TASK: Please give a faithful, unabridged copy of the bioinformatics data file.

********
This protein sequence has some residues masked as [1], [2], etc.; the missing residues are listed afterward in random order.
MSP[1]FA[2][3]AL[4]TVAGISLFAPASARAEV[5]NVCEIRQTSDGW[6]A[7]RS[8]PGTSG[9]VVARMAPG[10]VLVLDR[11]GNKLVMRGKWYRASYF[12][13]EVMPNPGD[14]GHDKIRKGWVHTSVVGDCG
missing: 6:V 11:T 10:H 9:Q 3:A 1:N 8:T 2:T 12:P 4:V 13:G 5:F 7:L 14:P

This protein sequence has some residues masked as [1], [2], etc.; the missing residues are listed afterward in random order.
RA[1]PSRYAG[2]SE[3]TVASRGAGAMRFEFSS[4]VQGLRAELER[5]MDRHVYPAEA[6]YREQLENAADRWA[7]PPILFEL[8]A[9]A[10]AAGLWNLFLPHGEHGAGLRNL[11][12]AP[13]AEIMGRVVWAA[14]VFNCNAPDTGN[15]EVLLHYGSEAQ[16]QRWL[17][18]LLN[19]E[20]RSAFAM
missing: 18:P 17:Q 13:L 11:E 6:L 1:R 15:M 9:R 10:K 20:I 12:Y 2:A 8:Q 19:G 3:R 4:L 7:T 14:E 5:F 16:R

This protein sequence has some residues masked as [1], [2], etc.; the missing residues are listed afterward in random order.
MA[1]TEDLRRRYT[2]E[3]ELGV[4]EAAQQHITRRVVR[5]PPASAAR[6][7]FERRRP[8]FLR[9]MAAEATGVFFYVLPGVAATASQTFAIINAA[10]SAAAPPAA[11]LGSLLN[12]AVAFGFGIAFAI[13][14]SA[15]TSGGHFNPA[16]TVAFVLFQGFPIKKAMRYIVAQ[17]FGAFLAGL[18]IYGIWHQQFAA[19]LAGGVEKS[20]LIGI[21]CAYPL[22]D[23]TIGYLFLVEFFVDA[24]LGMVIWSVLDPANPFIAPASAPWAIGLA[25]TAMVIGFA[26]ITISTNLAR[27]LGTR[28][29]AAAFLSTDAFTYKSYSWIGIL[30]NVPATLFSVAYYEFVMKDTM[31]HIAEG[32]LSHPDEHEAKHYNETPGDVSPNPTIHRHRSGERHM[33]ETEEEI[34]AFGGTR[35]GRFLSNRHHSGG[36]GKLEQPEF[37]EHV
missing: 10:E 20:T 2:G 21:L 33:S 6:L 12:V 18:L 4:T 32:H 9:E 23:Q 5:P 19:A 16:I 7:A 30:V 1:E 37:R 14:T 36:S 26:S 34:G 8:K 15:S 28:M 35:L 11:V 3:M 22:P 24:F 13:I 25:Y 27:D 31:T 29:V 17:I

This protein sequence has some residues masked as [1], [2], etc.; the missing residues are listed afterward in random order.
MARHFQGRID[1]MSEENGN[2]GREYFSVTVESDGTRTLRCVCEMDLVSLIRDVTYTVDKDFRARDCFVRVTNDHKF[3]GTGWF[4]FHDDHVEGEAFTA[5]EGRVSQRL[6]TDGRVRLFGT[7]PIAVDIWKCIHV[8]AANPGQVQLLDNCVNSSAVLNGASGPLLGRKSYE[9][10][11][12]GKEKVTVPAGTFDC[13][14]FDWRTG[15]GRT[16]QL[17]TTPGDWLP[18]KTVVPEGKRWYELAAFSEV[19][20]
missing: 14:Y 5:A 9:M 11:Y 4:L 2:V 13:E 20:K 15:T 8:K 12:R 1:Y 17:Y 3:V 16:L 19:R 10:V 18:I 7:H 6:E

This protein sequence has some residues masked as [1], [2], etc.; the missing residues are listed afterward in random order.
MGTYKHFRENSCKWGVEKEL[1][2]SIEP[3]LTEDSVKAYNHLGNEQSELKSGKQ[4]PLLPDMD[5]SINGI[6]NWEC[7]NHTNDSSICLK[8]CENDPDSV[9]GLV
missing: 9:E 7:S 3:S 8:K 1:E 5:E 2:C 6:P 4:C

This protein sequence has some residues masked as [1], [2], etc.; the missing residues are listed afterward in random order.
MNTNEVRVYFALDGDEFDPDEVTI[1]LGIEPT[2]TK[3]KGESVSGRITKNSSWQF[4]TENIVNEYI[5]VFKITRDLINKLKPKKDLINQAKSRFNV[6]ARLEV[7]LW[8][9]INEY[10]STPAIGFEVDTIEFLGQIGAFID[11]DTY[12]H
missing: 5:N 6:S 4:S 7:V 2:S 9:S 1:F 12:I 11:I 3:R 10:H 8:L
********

This protein sequence has some residues masked as [1], [2], etc.; the missing residues are listed afterward in random order.
MSP[1]FA[2][3]AL[4]TVAGISLFAPASARAEV[5]NVCEIRQTSDGW[6]A[7]RS[8]PGTSG[9]VVARMAPG[10]VLVLDR[11]GNKLVMRGKWYRASYF[12][13]EVMPNPGD[14]GHDKIRKGWVHTSVVGDCG
missing: 6:V 11:T 10:H 9:Q 3:A 1:N 8:T 2:T 12:P 4:V 13:G 5:F 7:L 14:P

This protein sequence has some residues masked as [1], [2], etc.; the missing residues are listed afterward in random order.
RA[1]PSRYAG[2]SE[3]TVASRGAGAMRFEFSS[4]VQGLRAELER[5]MDRHVYPAEA[6]YREQLENAADRWA[7]PPILFEL[8]A[9]A[10]AAGLWNLFLPHGEHGAGLRNL[11][12]AP[13]AEIMGRVVWAA[14]VFNCNAPDTGN[15]EVLLHYGSEAQ[16]QRWL[17][18]LLN[19]E[20]RSAFAM
missing: 18:P 17:Q 13:L 11:E 6:L 1:R 15:M 9:R 10:K 20:I 12:Y 2:A 8:Q 19:G 3:R 4:L 7:T 14:E 5:F 16:R

This protein sequence has some residues masked as [1], [2], etc.; the missing residues are listed afterward in random order.
MA[1]TEDLRRRYT[2]E[3]ELGV[4]EAAQQHITRRVVR[5]PPASAAR[6][7]FERRRP[8]FLR[9]MAAEATGVFFYVLPGVAATASQTFAIINAA[10]SAAAPPAA[11]LGSLLN[12]AVAFGFGIAFAI[13][14]SA[15]TSGGHFNPA[16]TVAFVLFQGFPIKKAMRYIVAQ[17]FGAFLAGL[18]IYGIWHQQFAA[19]LAGGVEKS[20]LIGI[21]CAYPL[22]D[23]TIGYLFLVEFFVDA[24]LGMVIWSVLDPANPFIAPASAPWAIGLA[25]TAMVIGFA[26]ITISTNLAR[27]LGTR[28][29]AAAFLSTDAFTYKSYSWIGIL[30]NVPATLFSVAYYEFVMKDTM[31]HIAEG[32]LSHPDEHEAKHYNETPGDVSPNPTIHRHRSGERHM[33]ETEEEI[34]AFGGTR[35]GRFLSNRHHSGG[36]GKLEQPEF[37]EHV
missing: 10:E 20:T 2:G 21:L 33:S 6:L 12:V 18:L 4:T 32:H 9:E 23:Q 5:P 19:A 16:I 7:A 30:V 1:E 37:R 14:T 36:S 26:S 34:G 8:K 15:S 28:M 35:L 11:V 3:M 22:P 24:F 13:I 25:Y 27:D 31:T 29:V 17:I

This protein sequence has some residues masked as [1], [2], etc.; the missing residues are listed afterward in random order.
MARHFQGRID[1]MSEENGN[2]GREYFSVTVESDGTRTLRCVCEMDLVSLIRDVTYTVDKDFRARDCFVRVTNDHKF[3]GTGWF[4]FHDDHVEGEAFTA[5]EGRVSQRL[6]TDGRVRLFGT[7]PIAVDIWKCIHV[8]AANPGQVQLLDNCVNSSAVLNGASGPLLGRKSYE[9][10][11][12]GKEKVTVPAGTFDC[13][14]FDWRTG[15]GRT[16]QL[17]TTPGDWLP[18]KTVVPEGKRWYELAAFSEV[19][20]
missing: 14:Y 5:A 9:M 11:Y 4:L 2:V 13:E 20:K 15:T 8:K 12:R 1:Y 17:Y 3:V 16:L 19:R 10:V 18:I 7:H 6:E

This protein sequence has some residues masked as [1], [2], etc.; the missing residues are listed afterward in random order.
MGTYKHFRENSCKWGVEKEL[1][2]SIEP[3]LTEDSVKAYNHLGNEQSELKSGKQ[4]PLLPDMD[5]SINGI[6]NWEC[7]NHTNDSSICLK[8]CENDPDSV[9]GLV
missing: 9:E 7:S 3:S 8:K 1:E 5:E 2:C 6:P 4:C

This protein sequence has some residues masked as [1], [2], etc.; the missing residues are listed afterward in random order.
MNTNEVRVYFALDGDEFDPDEVTI[1]LGIEPT[2]TK[3]KGESVSGRITKNSSWQF[4]TENIVNEYI[5]VFKITRDLINKLKPKKDLINQAKSRFNV[6]ARLEV[7]LW[8][9]INEY[10]STPAIGFEVDTIEFLGQIGAFID[11]DTY[12]H
missing: 5:N 6:S 4:S 7:V 2:S 9:S 1:F 12:I 11:I 3:R 10:H 8:L